What it is, is actually fairly simple: a wine made like mother nature would have wanted. No artificial intervention.
To understand exactly how this differs from conventional wine making, I’ll walk you through the process.
It all starts in the vineyard. No artificial fertilizers for the soil and vines, and no chemical (artificial) pest control: only natural products are allowed here.
From this it is evident that grapes used for natural wines are always biologically grown.
In France it has been officially registered what Vin Nature is, thereby creating a legal fundament for Denomination of Origin.
This legislation, amongst other things, states that grapes used for the production of natural wines should be manually harvested.
Generally speaking, they state that “brute intervention techniques” are prohibited. Example techniques are reverse osmosis and thermo-vinification.
Moving on to the vinification itself. The biologically grown grapes can only be sulfurized just before or after the fermentation. It goes to say that the amount of sulphur used is very low.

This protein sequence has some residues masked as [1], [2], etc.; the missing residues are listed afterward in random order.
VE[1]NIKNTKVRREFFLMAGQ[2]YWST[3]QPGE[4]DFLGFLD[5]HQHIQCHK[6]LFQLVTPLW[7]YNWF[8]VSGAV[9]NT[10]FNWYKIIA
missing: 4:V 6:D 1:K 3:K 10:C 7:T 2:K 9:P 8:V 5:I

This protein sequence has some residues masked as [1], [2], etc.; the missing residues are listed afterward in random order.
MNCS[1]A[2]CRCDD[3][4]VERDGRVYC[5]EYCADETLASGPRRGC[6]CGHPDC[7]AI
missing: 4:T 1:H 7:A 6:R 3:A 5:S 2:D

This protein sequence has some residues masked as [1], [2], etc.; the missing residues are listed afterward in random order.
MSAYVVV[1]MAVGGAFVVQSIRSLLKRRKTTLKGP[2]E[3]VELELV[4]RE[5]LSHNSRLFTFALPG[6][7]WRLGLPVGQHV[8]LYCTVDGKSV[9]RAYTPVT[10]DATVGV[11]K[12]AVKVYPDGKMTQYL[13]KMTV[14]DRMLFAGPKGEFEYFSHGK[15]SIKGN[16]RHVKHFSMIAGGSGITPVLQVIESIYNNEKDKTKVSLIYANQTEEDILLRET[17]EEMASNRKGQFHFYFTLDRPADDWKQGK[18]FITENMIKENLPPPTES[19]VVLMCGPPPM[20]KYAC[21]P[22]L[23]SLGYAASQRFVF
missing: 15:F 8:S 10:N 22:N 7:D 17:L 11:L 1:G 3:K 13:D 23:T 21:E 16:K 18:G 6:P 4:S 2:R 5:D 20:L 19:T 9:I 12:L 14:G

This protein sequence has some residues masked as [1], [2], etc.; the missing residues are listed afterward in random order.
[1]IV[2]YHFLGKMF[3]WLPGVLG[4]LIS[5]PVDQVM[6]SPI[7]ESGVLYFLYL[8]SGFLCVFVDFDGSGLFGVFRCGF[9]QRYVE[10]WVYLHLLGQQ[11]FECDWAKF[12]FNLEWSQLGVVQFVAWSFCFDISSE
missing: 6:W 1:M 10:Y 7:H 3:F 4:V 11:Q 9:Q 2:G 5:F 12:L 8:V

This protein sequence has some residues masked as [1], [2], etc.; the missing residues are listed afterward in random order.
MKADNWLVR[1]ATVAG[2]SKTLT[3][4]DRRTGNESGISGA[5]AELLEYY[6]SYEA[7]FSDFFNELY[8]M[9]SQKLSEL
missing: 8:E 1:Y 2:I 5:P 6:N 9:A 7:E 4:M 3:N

Fermentation is often kick-started by adding yeasts (either artificial or natural). For natural wines, only “spontaneous” fermentation or natural (wild) yeasts can be used to start the process.
When the fermentation process is finished, generally winemakers move on to the clear the wine (basically make it ‘transparent’ by removing residue). A popular aid is egg yolks. But hey, eggs come from chicken and hence are not allowed for natural wines.
Mix this with the prescribed regulations for filtration, and voilá you have yourselves a cloudy Vin Naturel.
Personally, I love myself some good innovation (in this case, maybe the opposite?). I’m always keen to find out what everybody came up with now. I think it keeps the winemakers on their toes. The natural wines that I’ve tried so far did not disappoint (understatement). They have this typicity that I need more training on (you know what I mean) to be able to describe properly.
To be continued…